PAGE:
### Why use this resource?

This resource offers multiple perspectives on quadratic functions of the form \(y=ax^2+bx+c\) with non-negative discriminant and their graphs, and requires students to convert between these many representations. It could be used to introduce some aspects of quadratics, as a fluency exercise or as revision.

The resource also offers the option to restrict to quadratics with \(a=1\), offering a simpler set of problems.

This resource is restricted to quadratics with a non-negative discriminant, that is \(b^2-4ac\ge0\), to ensure that the graphs will intersect the \(x\)-axis. Discriminants are investigated more fully in Discriminating, while graphing quadratics with a possibly-negative discriminant is also explored in the second task of GeoGebra constructions… quadratic edition.

### Preparation

It will be very useful to print out blank grids for students to complete individually or in small groups.

Alternatively, you may wish to prepare specific quadratics to use, in which case you can print out partially filled-in grids (using the “print” facility in the applet).

### Possible approach

Begin by demonstrating how the grid works, so that the students are aware of exactly what information goes in each card. Then explain that the task will be to complete the grid given the information on just one card.

Question for discussion: Which card would you like to be revealed, and why? For example, some students may think that the top-left card is the most useful, while others may prefer the factorised form (bottom right card). Then hide all of the cards (using the “Reset cards” button), either generate a random quadratic or type one in (see below) and reveal this card. (If you do not have a projector, this can all be done on paper instead using a copy of the blank grid.)

A second question for discussion: Which card would be the hardest to start with? Then with a new quadratic, reveal this card and repeat the exercise. In this case, common choices for students to choose include the graph (top middle) and the three values card (middle left).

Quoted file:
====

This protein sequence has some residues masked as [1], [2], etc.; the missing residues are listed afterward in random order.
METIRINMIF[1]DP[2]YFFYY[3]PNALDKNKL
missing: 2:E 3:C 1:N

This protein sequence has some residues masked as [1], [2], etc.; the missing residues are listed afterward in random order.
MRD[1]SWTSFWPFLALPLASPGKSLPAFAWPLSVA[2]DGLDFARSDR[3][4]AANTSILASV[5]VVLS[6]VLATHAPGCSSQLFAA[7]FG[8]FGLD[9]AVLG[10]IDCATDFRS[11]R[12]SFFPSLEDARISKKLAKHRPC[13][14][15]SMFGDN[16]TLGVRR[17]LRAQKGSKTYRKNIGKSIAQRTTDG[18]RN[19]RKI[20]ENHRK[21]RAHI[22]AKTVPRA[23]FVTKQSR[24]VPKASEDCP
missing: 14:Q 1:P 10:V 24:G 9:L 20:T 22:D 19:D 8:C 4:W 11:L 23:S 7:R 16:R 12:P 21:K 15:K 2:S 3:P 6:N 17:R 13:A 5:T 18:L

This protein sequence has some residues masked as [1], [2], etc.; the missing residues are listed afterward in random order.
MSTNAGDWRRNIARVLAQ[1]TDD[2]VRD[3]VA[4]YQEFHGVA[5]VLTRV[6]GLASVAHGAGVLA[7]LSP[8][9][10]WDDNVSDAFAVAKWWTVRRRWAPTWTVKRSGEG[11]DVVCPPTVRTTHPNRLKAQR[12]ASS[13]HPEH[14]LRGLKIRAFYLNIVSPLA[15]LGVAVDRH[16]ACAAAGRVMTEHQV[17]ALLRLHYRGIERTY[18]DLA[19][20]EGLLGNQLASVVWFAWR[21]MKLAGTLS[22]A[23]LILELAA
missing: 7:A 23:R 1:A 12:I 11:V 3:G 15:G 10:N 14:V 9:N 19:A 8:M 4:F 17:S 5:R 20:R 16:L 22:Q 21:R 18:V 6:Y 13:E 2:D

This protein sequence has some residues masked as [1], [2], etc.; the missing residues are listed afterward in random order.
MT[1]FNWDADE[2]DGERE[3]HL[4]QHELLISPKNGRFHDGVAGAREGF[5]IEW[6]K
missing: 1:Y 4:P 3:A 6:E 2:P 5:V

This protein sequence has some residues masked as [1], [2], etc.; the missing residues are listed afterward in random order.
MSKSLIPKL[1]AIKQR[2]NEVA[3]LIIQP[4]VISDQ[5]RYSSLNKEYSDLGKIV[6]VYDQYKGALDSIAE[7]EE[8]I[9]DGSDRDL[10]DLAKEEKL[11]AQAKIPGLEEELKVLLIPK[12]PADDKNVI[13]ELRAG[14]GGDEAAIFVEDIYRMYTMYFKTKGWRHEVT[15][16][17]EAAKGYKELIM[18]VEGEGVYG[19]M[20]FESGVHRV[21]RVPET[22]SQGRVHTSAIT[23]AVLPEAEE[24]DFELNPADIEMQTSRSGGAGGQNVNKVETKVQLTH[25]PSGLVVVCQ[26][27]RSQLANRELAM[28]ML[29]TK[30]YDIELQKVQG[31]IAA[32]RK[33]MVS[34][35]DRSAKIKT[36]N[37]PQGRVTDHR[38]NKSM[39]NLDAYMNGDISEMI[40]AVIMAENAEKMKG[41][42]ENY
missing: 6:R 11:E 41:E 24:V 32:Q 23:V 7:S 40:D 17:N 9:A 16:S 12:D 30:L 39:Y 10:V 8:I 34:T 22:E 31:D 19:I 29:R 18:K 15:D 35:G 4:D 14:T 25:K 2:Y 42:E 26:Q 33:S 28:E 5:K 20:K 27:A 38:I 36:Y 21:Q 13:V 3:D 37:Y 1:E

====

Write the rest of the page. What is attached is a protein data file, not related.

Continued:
You could use randomly generated quadratics, or alternatively one of your choice. In the latter case, you can enter it before projecting the page or pre-print partially completed grids. Some good quadratics to choose for the “\(a=1\)” case are:

- \((x+2)(x+4)\), which involves no fractions and for which the middle left card has no easy entry point
- \((x-2)(x+3)\), for which the completed square involves fractions but the middle left card has \(f(2)=0\)
- \((x-3)(x+2)\), for which the completed square involves fractions but the middle left card has two equal values

For the “Allow \(a\ne1\) case”, some good quadratics include:

- \((2x-1)(x+2)\), which involves fractions, but the numbers involved are relatively small and the calculations are straightforward
- \((2x+2)(x+3)\), which has a removable factor of \(2\) and no fractions involved
- \((-x-1)(x-4)\), which involves fractions and a negative coefficient of \(x^2\), but the middle left card has two equal values

### Key question

How much information is needed to specify a quadratic function? This is related to the Constraints pervasive idea.

### Possible extensions

The second question in “Some questions to consider” will take some thinking about. For most cards, the answer is “yes”, but not for all. For example, considering the bottom middle card for the \(ax^2+bx+c\) version, if \(x=-2\) is a solution to \(f(x)=0\), then it is only possible to write \(f(x)=a(x+2)(x-k)\) where \(k\) is the other solution, but \(a\) cannot be determined.

Another interesting question is: Can you create a new card which would also be enough to specify a quadratic function?